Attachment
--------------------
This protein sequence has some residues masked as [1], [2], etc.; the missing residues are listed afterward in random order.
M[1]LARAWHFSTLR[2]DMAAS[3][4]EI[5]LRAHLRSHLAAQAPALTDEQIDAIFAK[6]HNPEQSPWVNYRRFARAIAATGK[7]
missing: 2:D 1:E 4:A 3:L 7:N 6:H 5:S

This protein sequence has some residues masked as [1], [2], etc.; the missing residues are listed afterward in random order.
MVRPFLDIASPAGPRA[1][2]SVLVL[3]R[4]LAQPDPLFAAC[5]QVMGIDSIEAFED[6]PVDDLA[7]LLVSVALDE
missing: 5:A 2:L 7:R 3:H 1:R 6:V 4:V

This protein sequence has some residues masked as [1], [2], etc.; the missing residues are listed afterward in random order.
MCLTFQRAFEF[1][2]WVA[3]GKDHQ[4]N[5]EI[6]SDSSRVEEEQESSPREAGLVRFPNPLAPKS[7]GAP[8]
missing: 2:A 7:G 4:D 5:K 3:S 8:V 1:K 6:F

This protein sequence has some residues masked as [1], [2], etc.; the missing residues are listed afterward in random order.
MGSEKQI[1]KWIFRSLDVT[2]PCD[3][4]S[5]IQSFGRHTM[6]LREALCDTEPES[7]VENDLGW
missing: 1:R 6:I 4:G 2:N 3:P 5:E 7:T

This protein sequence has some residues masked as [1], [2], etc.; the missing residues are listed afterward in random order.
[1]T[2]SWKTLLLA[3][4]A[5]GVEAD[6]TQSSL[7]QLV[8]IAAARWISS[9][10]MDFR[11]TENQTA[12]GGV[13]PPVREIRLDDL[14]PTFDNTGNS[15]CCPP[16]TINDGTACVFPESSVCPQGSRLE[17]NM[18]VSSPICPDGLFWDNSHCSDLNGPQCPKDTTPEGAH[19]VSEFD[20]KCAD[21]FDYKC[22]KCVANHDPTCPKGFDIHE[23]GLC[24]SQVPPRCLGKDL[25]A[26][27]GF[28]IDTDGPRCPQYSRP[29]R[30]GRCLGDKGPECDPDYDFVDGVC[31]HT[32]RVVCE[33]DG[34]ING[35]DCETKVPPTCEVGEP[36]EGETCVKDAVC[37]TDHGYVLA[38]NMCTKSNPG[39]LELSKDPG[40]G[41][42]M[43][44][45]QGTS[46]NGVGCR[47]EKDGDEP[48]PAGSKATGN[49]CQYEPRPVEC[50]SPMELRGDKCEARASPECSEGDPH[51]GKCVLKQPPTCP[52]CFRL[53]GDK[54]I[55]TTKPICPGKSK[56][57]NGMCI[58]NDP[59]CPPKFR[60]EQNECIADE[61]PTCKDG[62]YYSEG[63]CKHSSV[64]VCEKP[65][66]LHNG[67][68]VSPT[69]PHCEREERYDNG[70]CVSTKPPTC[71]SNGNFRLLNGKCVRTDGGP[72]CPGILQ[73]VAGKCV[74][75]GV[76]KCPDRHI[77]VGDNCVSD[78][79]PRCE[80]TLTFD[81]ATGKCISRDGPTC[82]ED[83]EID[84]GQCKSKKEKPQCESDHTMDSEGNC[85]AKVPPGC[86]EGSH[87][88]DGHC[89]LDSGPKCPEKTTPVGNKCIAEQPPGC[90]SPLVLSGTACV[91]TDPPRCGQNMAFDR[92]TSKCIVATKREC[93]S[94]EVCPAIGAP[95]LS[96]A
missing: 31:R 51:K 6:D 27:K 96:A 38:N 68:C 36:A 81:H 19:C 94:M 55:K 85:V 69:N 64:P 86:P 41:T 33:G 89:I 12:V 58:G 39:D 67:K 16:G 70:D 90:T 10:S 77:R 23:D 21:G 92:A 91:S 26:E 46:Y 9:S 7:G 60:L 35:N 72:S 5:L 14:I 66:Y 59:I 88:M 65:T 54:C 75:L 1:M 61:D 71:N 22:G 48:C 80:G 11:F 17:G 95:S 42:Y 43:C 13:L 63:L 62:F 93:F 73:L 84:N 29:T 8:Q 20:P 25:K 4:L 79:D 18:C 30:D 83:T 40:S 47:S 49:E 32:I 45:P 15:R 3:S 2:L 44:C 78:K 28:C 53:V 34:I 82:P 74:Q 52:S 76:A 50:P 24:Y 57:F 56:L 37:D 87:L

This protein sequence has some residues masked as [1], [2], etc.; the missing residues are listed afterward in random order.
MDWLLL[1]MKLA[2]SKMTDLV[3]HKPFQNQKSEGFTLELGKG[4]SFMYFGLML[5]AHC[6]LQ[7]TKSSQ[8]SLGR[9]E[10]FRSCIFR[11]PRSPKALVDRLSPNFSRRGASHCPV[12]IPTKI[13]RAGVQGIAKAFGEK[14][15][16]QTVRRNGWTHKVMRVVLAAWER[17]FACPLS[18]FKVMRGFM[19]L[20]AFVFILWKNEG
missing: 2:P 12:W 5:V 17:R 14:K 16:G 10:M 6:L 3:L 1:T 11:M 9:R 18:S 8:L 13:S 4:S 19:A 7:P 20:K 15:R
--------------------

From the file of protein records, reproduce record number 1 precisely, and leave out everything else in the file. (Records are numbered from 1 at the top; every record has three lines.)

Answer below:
This protein sequence has some residues masked as [1], [2], etc.; the missing residues are listed afterward in random order.
M[1]LARAWHFSTLR[2]DMAAS[3][4]EI[5]LRAHLRSHLAAQAPALTDEQIDAIFAK[6]HNPEQSPWVNYRRFARAIAATGK[7]
missing: 2:D 1:E 4:A 3:L 7:N 6:H 5:S